For something to do I decided to make a 'real' serial port adapter for the Raspberry Pi. It is a small PCB that converts the 3.3V UART signals on the GPIO header to RS232 level and provides a DB9 connector.
It is based on the MAX3232 3.3VTTL to RS232 transceiver. The transceiver supports speeds of up to 250 kpbs, but lack of handshake lines may make for unreliable communications at high speed. For high speed operation a USB serial adapter is probably a better idea.
The connector is wired as a DTE port (same as a PC). If it is connected to a PC a crossover cable is required.
LEDs are supplied for Power, TX and RX data.
The design is basically the reference MAX3232 circuit. Only 1 transmitter and one receiver are used. 3.3V power is supplied by a linear regulator from the Raspberry Pi 5V rail. The board is similar in width to the Raspberry Pi. Some tape may be needed on the bottom surface to prevent shorts to the electrolytic capacitor on the Pi. The schematic and layout were done using KiCAD. The CAD files package includes the schematic, board file, Gerbers, BOM, datasheets, etc.
|Taiyo Yuden||TMK107BJ104KA-T||0.1uF10% 0603 25V X5R||100n||5||C1, C2, C5, C6, C7|
|Yageo||CC0603KRX5R6BB225||2.2uF 10% 0603 10V X5R||2.2u||2||C3, C4|
|Stackpole||RMCF0603FT820R||820R 1% 0603 0.1W||820||3||R1, R2, R3|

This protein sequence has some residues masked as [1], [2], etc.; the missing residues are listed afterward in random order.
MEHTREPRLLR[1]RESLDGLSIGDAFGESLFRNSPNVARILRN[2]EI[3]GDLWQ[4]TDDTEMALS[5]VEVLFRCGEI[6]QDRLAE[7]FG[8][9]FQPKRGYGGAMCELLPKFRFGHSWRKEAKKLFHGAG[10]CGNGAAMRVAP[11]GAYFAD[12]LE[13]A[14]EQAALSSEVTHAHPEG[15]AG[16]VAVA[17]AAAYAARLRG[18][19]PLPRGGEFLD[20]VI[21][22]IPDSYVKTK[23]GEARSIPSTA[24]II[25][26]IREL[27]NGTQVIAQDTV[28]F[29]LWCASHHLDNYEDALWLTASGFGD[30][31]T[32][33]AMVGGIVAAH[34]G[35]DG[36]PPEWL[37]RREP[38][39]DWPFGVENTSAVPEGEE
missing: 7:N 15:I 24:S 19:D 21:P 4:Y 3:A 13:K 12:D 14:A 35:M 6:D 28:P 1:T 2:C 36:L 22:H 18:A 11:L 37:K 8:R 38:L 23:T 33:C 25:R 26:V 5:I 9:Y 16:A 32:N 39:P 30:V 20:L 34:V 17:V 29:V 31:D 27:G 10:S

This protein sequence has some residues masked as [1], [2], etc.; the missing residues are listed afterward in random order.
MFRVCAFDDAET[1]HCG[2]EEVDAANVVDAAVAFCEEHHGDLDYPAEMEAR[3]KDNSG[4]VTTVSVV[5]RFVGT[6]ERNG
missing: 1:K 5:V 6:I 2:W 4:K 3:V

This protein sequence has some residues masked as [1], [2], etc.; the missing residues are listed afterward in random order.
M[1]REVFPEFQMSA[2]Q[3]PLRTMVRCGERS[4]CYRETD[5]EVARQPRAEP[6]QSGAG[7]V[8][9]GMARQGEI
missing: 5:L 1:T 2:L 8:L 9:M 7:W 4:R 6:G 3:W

|Diodes Inc.||AP7313-33SAG-7||Linear Regulator 3.3V 0.15A||AP7313||1||U1|
|Female Header 0.1" 13x2 pins||CONN_13X2||1||J1|
|FCI||10090097-P094XLF||DB9 FML 90DEG||DB9||2||J3, J4||For J3. Use solder cup connector for J4.|
|Osram||LG L29K-G2J1-24-Z||LED Green 0603||GREEN||3||D1, D2, D3|
|TI||MAX3232IDR||RS232 Driver 3.3V||MAX3232||1||U2|
The original DigiKey order for Rev 0A is in the CAD File package
I tried two common uses to verify it worked correctly: as a console for the Raspberry Pi, and to connect to another microcontroler board.
A cross over cable was connected between the adapter and a PC running Hyperterminal. The settings were 115200, 8n1, no handshake. Everything worked as expected.
click for larger image
Raspian running an upgrade.
To test accessing another device I connected an MC68HC11 board I had lying around and accessed its built in assembly monitor.
First you have to edit inittab to disable the console running on that port as described at the Raspberry Pi Wiki.
Then a program like cu can be used to access the port:
cu -l ttyAMA0 -s 9600
click for a larger image
The MC68HC11 is on the left, the Raspberry Pi is on the right. The TV is being used as I didn't have an HDMI monitor at the bench. Excuse the messy workbench.
Here is the MC68HC11 monitor stepping through a simple program. Putty was used to SSH into the Raspberry Pi and cu to connect to the serial port.
The design may be used however you wish as long as credit is given to me.
Assembly Drawing: Assy_Dwg.pdf
CAD Files: RasPi_Serial_Rev0B.zip
CAD Files includes: schematic, PCB layout, symbol and footprint libraries for created parts, Gerbers, Datasheets, etc.